AF |What do you look for in the artists you represent?
TR | First I look for great work, but that is not enough. I look for artists with work ethic and passion and the drive to keep producing original and interesting, well-done work. Many of the emerging artists I featured back in the beginning have stopped making art – many had to find full time jobs to pay the bills. Since the beginning days I have developed a gallery of resident artists who work in their craft full time – it’s my view that the only way a gallery can survive is to have new and original work on hand constantly. I have some of the most brilliant and dedicated artists in our area in my gallery and am so proud of that! They are all meticulous in their work and I feel honored to be representing them!
AF | What’s usually playing on the gallery sound system?
TR | Pandora is my music system and I constantly switch it up between a French channel, Sergio Mendes and a singer-songwriter channel – love my music and Pandora – I change it based on the shows that are up, the season and my day to day mood
AF | What type of work do you have in your own personal collection?
TR | It’s almost all local artists with the exception of several vintage pieces. My decisions to purchase are very emotional and one of the things I love most is making a connection with the artist – a mixture of paintings, drawings and mixed media. I allow myself to purchase a couple of pieces a year, but owning a gallery and be surrounded by the work is a little like Christmas every day! I love it! I consider myself very fortunate to do what I do every day.
AF | What sets Greenville apart as an arts destination?
TR | That is a very hard question – I will try to keep it short. I believe that artistically distinguished cities are cities that have interesting retail spaces, theatres, music venues, parks, and residential areas — the visionaries of have worked tirelessly to bring all of those elements together. We also have a very strong arts organization – The Metropolitan Arts Council with outstanding leadership which in my opinion is one of the engines that drives the arts here. Greenville also has Artisphere ( a wonderful yearly arts festival – one of the best of it’s kind). Open Studios, with over 140 participating artists, culinary events, First Friday Gallery Crawls, the Peace Center for Performing Arts and 3 strong colleges in the area. I believe that Greenville is “authentic” and that the people here have an “art frame of mind” – my dream would be that the percentage of people who support and think about the arts as a whole would GROW – it’s very hard to compete with football and NASCAR – I can dream, can’t I?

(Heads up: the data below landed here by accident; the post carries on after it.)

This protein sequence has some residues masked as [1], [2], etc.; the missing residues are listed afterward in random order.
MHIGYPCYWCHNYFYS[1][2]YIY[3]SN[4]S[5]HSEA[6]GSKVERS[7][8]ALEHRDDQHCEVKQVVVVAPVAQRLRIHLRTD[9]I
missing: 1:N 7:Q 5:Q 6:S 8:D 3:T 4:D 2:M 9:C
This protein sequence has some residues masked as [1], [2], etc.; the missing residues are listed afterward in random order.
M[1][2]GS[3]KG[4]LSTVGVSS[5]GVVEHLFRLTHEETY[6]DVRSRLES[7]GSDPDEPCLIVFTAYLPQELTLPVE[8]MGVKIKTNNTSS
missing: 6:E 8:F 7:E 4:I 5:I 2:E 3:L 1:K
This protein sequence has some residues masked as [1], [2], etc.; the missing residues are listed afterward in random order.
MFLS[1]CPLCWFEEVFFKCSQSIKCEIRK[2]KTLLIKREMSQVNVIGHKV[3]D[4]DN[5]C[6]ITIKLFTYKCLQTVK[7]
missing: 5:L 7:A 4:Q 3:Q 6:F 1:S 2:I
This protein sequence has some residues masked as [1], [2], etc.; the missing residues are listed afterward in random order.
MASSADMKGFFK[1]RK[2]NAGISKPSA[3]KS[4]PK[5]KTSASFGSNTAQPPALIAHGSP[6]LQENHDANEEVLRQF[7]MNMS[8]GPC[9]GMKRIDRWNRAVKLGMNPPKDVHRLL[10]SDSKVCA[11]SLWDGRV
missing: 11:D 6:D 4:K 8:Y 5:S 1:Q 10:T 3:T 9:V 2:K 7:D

I can’t wait to see more of what Teresa has in store at Art & Light! If you’re in the Greenville area, a new show at A&L featuring artist Kim Hassold opens tomorrow evening– I’m sure you’ll be in for a treat! Want to find out more about Art & Light? Please visit their website and be sure to see the gallery when you’re in Greenville! Be sure to follow along with A&L on Facebook & Pinterest, too!